Spring has sprung!
My mind always follows to the next line in that children's poem of "the grass has riz, I wonder where the birdie is".
It definitely seems like a fresh new season for me, and not just thanks to the warmer weather, longer days and sunny evenings. I feel hope in the air.
In recent weeks I've had the pleasure of hosting two screenings of the film 2040, with plans to look at a wider schools viewing next year. If you get a chance to watch it, don't hesitate.
It's an uplifting documentary on how we could have a more sustainable, connected planet in the year 2040, based on amplifying existing initiatives. It is a wonderful counterweight to our regular, somewhat depressing fare of apocalyptic projections.
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Thrive Whanganui's work with The Generator programme continues to help people with their own enterprises – a little injection of support at the right time seems to make all the difference to help someone unlock a big step forward.
With 50 per cent new councillors around the Horizons table, it is a whole new experience.
I had my first meeting this week as environment committee chair and while I stumbled with the formalities, it was refreshing to have an increased level of engagement and informed curiosity happening – plus no-one nodding off.
However, my most substantial reason for this feeling of hope is that we have, as of this week, an official Zero Carbon Act in New Zealand. Given the years and column inches I've dedicated to writing about climate change, it's a real milestone. We now have a framework we can work with – and seek to improve in time.
Is it perfect? No. Has it suffered under the political reality of compromise? Yes. Is it still worth celebrating? Hell yes.
Many people have got behind the need for urgent action on climate change and this piece of legislation is a vital component in the multi-faceted solution we need.
Thank you to the diversity of groups who have helped this happen, particularly the voices of youth, most recently through the school strike for climate and, over many years of consistent campaigning, GenZero.
I also thank business and industry leaders who have acclaimed this, Māori leaders and advocacy groups who have fought for this change, and all the individuals who've spoken out, joined a climate march or written a submission.
And I want to acknowledge one standout individual – Minister for Climate Change and Green Party co-leader James Shaw. I'm not sure we'd be here now without his efforts.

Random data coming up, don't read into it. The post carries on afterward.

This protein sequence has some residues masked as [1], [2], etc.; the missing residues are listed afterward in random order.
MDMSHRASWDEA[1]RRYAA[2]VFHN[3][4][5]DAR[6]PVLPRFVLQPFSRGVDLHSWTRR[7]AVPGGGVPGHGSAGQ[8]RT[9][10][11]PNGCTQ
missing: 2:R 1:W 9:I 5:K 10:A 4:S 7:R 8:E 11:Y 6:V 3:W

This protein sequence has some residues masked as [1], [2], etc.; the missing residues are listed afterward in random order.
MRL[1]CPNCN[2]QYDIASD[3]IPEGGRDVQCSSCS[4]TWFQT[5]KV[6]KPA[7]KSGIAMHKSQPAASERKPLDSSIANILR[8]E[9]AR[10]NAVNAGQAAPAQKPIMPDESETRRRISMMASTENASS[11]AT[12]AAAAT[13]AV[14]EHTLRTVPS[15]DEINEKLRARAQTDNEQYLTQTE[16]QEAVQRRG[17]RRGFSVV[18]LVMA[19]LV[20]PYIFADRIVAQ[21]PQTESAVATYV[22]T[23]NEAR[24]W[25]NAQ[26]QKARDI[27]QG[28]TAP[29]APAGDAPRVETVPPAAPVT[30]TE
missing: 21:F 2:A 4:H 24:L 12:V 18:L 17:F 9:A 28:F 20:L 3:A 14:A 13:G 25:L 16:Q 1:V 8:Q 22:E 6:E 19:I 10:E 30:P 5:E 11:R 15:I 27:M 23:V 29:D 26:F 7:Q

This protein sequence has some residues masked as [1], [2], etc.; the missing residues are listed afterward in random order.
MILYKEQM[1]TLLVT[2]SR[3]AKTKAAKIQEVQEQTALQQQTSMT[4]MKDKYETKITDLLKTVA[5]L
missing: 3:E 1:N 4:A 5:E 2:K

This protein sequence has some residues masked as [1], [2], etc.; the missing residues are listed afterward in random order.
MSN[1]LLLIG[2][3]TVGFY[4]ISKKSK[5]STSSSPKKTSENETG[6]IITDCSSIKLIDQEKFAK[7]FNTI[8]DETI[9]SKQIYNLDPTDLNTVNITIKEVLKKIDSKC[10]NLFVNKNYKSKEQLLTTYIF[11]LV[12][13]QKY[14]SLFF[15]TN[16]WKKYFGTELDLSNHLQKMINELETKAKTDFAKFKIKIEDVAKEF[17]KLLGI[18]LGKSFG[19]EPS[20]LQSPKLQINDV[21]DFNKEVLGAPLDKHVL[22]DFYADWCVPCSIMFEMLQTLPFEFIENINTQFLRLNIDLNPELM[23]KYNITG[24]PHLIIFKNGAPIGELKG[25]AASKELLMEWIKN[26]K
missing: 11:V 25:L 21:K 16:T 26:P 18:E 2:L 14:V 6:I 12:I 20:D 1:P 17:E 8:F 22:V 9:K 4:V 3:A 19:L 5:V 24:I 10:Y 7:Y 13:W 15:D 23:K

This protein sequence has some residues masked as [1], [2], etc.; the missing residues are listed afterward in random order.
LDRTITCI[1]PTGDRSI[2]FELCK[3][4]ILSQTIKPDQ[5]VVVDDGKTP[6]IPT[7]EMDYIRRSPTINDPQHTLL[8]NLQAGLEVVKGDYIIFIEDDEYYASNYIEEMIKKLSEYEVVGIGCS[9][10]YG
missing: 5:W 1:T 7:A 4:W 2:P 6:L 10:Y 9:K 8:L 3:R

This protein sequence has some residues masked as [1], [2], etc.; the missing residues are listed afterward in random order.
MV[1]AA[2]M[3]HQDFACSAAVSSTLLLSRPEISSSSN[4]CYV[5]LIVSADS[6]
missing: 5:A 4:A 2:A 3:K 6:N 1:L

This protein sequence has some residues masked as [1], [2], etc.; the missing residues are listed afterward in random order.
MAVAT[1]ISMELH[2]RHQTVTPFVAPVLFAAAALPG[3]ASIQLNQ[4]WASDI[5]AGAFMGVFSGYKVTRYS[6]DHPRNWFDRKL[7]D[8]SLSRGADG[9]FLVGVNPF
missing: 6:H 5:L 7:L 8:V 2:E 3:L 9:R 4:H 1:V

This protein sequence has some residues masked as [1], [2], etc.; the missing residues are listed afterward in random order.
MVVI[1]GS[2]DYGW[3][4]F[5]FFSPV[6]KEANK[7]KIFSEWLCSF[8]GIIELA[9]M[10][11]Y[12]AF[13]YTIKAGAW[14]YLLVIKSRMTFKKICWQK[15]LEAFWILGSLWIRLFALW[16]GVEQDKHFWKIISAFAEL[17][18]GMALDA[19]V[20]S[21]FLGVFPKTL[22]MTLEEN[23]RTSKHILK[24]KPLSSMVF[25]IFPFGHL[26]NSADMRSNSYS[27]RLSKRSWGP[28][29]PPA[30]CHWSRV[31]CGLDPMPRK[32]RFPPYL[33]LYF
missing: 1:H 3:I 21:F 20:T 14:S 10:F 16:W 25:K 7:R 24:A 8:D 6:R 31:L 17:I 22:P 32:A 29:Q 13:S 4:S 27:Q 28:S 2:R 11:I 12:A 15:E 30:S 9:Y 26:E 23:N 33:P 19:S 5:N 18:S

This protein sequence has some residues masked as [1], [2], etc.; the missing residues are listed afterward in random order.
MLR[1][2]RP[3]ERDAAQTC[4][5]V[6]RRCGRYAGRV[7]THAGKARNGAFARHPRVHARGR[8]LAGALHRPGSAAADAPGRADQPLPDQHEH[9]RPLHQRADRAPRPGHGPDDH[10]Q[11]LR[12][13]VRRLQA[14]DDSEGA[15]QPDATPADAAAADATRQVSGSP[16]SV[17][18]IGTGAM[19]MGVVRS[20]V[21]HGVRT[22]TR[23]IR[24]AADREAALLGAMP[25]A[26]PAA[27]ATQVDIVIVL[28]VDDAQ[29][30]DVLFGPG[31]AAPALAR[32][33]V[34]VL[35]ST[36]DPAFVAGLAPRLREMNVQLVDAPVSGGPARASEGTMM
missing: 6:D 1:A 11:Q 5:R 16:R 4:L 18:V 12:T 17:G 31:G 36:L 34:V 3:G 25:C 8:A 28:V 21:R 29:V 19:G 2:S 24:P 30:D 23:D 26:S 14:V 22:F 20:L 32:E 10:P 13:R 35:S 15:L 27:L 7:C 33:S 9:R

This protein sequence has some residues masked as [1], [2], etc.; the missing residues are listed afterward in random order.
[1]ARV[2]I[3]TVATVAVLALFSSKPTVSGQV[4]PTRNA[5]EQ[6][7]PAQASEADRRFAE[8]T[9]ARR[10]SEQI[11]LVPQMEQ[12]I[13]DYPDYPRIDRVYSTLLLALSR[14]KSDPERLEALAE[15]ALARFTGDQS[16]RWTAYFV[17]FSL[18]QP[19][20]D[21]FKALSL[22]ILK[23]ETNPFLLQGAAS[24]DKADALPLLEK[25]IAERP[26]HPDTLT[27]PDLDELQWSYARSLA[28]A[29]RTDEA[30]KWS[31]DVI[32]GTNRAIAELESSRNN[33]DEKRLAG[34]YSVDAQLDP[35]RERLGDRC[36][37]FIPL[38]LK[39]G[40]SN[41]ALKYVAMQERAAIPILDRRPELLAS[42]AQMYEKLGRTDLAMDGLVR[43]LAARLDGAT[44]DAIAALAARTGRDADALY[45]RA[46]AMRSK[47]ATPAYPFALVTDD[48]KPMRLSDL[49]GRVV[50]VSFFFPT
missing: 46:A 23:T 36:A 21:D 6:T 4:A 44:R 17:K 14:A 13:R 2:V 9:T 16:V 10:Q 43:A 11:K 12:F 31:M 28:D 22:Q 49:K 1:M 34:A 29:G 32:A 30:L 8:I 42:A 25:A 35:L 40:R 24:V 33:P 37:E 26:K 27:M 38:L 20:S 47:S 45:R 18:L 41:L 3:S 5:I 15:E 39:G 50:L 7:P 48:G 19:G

No resting on our laurels just yet, though. We still face significant challenges – the act's existence only moves the dial a small way.
We don't need to look far to see the reality of climate change hitting hard and fast on our planet and people. Our cousins across the ditch are facing an incredibly intense and early wild fire season.
The images out of NSW are horrific, yet some of the Australian politicians are still only sending "thoughts and prayers".
In New Zealand, we still have our problems too. I've been surprised by the backlash and dinosaur thinking in response to Greenpeace CEO Russel Norman's decision to give his speaking slot at an Environmental Protection Authority event to a high school student.
Apparently the young woman Sorcha Carr gave an empassioned pitch for a consent application for offshore oil and gas to have a public process, which ruffled a few feathers.
I back Sorcha.
We know we can't afford to burn the oil reserves we already have. And of course we should have public input to issues that have an impact on our future.
I'm thankful for this staunchness I see in our young leaders. For a reminder of the need to hold your ground, the benefits of some political compromise and staunchness in action, listen to Matangireia, a podcast series featuring interviews with former Māori MPs.
I've listened to Dame Tariana Turia, former Conservation Minister Sandra Lee and former Greens co-leader Metiria Turei so far. They are awesome.
Finally, a little local hope. I'm pleased to see an announcement about a single lane, temporary road on its way for the Parapara – that is good news for our region.
Nicola Patrick is a councillor at Horizons Regional Council and leads a new social enterprise hub, Thrive Whanganui. A mum of two boys, she has a science degree and is a Green Party member.